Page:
Wednesday, June 08, 2005

Mourning the extremist

Nigora told me over dinner this evening that tomorrow she will go to the home of the young man killed in Andijan. She said the family is expecting so many people that they are dividing visiting and prayer times into two shifts – men before lunch and women after.

“If this guy was an extremist and he went to Uzbekistan to do bad things, why are so many people going to gather and mourn him tomorrow?” I asked.

“They won’t be mourning him,” she said. “They are going out of respect for his mother. I can’t refuse because she did many good things for us and for others. We went through a hard financial time when we had to marry off all of Shavkat’s brothers. It’s a custom to present to the wife’s parents a large round of bread and she would bake huge lepushkas for us.”

She said that among this woman’s son, the one who died was considered calm and unlikely to engage in such activities. “I can’t understand why he did it,” Nigora said. “Probably for the money. These groups get lots of money from Saudi Arabia and people like Bin Laden.”

I asked if she noticed women covering themselves up more than in the past. Even within the past few months, I feel like I am seeing headscarves, long zip-up robes, and even the rare complete face scarf more often.

“Yes,” she said. “Those people are religious, too religious. And many of them belong to those groups like the Akhramists and Mahibists (may be spelling this wrong). We have five or six people on our street like that, including the family of the man who died.”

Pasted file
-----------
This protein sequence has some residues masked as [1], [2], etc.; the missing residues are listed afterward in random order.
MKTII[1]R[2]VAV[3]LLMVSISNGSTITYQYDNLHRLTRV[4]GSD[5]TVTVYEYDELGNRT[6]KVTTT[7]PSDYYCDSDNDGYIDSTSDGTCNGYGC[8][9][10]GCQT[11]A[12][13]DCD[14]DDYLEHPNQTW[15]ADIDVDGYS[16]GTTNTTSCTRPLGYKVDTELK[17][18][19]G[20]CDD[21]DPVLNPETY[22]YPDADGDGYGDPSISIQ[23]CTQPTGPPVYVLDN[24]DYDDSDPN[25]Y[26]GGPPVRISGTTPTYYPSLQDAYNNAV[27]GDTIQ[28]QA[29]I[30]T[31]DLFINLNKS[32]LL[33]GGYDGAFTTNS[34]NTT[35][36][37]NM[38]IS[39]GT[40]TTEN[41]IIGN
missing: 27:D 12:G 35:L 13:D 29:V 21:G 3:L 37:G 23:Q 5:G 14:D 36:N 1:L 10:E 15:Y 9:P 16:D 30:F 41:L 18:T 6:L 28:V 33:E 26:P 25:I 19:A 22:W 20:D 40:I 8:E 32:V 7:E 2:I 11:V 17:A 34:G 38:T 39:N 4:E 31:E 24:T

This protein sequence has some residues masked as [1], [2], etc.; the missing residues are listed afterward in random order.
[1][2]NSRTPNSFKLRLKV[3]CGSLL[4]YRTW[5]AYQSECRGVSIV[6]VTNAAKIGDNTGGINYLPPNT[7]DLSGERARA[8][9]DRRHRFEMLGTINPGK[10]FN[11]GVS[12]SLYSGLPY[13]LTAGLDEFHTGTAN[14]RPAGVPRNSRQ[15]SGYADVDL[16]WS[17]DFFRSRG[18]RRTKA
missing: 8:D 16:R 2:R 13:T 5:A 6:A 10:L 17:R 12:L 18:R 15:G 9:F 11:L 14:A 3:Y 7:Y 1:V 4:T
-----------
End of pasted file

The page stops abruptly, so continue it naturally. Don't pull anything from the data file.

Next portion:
She said that all of her and Shavkat’s relatives wear pants and show their hair. “When I go out somewhere, I go like that,” she said. “But when I’m getting together with people on the street, I dress like they do so that they won’t look at me.”

She usually wears a long, shapeless dress and a headscarf that is tied in the back, instead of those clasped under the chin, like I saw on two women stepping off a marshrutka today.

After dinner, she came into my room to get Shavkat’s Muslim cap, called a tubeteka in Russian. It was black with white embroidery. “Shavkat hasn’t worn this in ages,” she said. “Many people wear it often, but Shavkat only wears it for funerals. He’ll have to wear it tomorrow when he goes visiting.”

When I leave Osh, I’m really going to miss my evening conversations with Nigora and the rest of the family. I can’t imagine sitting at a table alone, or in front of a TV.

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